COVID-19 pandemic elucidated that knowledge systems will be instrumental in cases where accurate information needs to be communicated to a substantial group of people with different backgrounds and technological resources. However, several challenges and obstacles hold back the wide adoption of virtual assistants by public health departments and organizations. This paper presents the Instant Expert, an open-source semantic web framework to build and integrate voice-enabled smart assistants (i.e. chatbots) for any web platform regardless of the underlying domain and technology. The component allows non-technical domain experts to effortlessly incorporate an operational assistant with voice recognition capability into their websites. Instant Expert is capable of automatically parsing, processing, and modeling Frequently Asked Questions pages as an information resource as well as communicating with an external knowledge engine for ontology-powered inference and dynamic data utilization. The presented framework utilizes advanced web technologies to ensure reusability and reliability, and an inference engine for natural language understanding powered by deep learning and heuristic algorithms. A use case for creating an informatory assistant for COVID-19 based on the Centers for Disease Control and Prevention (CDC) data is presented to demonstrate the framework's usage and benefits.
Recent advancements in the NLP field showed that transfer learning helps with achieving state-of-the-art results for new tasks by tuning pre-trained models instead of starting from scratch. Transformers have made a significant improvement in creating new state-of-the-art results for many NLP tasks including but not limited to text classification, text generation, and sequence labeling. Most of these success stories were based on large datasets. In this paper we focus on a real-life scenario that scientists in academia and industry face frequently: given a small dataset, can we use a large pre-trained model like BERT and get better results than simple models? To answer this question, we use a small dataset for intent classification collected for building chatbots and compare the performance of a simple bidirectional LSTM model with a pre-trained BERT model. Our experimental results show that bidirectional LSTM models can achieve significantly higher results than a BERT model for a small dataset and these simple models get trained in much less time than tuning the pre-trained counterparts. We conclude that the performance of a model is dependent on the task and the data, and therefore before making a model choice, these factors should be taken into consideration instead of directly choosing the most popular model.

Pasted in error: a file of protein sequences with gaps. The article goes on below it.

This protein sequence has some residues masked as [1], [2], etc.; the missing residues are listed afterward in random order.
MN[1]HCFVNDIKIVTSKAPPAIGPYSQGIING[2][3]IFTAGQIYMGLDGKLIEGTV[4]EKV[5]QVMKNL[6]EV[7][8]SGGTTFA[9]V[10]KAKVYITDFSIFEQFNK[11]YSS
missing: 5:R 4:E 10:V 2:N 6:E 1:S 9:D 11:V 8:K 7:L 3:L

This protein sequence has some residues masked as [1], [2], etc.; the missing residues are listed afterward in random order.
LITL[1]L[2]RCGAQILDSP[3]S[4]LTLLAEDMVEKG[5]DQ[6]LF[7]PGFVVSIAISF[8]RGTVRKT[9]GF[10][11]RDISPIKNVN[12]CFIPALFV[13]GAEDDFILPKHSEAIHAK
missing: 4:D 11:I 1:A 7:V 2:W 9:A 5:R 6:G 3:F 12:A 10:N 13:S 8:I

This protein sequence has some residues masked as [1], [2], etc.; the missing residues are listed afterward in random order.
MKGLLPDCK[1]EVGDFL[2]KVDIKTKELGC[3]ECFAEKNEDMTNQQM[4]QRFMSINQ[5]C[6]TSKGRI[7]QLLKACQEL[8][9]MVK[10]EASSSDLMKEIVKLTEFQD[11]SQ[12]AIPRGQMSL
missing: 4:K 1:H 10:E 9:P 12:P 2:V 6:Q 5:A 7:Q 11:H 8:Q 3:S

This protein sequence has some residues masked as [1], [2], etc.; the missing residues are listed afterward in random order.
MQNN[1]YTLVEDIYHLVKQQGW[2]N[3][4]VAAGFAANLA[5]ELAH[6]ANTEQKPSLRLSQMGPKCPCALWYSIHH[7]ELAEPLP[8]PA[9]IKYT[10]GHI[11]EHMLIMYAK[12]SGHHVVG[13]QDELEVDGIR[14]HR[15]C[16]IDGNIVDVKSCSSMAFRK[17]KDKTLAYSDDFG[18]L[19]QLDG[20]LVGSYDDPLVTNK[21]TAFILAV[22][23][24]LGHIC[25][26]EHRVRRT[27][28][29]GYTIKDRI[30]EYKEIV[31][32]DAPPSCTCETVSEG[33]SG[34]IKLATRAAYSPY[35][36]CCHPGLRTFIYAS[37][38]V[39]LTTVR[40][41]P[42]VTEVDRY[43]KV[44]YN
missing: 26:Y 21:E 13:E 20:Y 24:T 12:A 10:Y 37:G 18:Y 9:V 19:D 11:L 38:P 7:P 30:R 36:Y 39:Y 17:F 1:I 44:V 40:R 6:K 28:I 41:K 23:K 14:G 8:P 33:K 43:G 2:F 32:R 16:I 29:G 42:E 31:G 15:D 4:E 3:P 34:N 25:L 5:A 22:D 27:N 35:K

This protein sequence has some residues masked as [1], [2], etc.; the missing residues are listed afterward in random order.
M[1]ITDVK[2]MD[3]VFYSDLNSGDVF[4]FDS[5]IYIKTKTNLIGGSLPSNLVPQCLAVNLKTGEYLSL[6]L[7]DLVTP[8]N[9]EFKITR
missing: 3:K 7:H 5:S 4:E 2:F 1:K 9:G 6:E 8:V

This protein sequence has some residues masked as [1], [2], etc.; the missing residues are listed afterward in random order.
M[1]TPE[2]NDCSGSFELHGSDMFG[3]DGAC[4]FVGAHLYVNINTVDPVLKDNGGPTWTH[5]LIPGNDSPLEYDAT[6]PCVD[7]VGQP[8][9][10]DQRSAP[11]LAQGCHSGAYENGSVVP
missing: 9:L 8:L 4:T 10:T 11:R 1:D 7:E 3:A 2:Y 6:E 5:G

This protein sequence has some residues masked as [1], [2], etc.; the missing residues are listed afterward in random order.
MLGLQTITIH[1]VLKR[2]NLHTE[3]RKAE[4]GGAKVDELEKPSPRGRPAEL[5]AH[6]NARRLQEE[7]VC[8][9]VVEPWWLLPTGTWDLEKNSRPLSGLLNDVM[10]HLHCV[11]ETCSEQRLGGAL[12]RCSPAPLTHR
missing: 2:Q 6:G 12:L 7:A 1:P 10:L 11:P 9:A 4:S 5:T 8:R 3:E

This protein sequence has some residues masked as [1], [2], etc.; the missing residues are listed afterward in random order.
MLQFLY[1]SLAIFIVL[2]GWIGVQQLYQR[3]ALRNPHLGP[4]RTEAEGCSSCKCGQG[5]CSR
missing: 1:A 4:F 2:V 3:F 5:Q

The actions of intelligent agents, such as chatbots, recommender systems, and virtual assistants are typically not fully transparent to the user. Consequently, using such an agent involves the user exposing themselves to the risk that the agent may act in a way opposed to the user's goals. It is often argued that people use trust as a cognitive shortcut to reduce the complexity of such interactions. Here we formalise this by using the methods of evolutionary game theory to study the viability of trust-based strategies in repeated games. These are reciprocal strategies that cooperate as long as the other player is observed to be cooperating. Unlike classic reciprocal strategies, once mutual cooperation has been observed for a threshold number of rounds they stop checking their co-player's behaviour every round, and instead only check with some probability. By doing so, they reduce the opportunity cost of verifying whether the action of their co-player was actually cooperative. We demonstrate that these trust-based strategies can outcompete strategies that are always conditional, such as Tit-for-Tat, when the opportunity cost is non-negligible. We argue that this cost is likely to be greater when the interaction is between people and intelligent agents, because of the reduced transparency of the agent. Consequently, we expect people to use trust-based strategies more frequently in interactions with intelligent agents. Our results provide new, important insights into the design of mechanisms for facilitating interactions between humans and intelligent agents, where trust is an essential factor.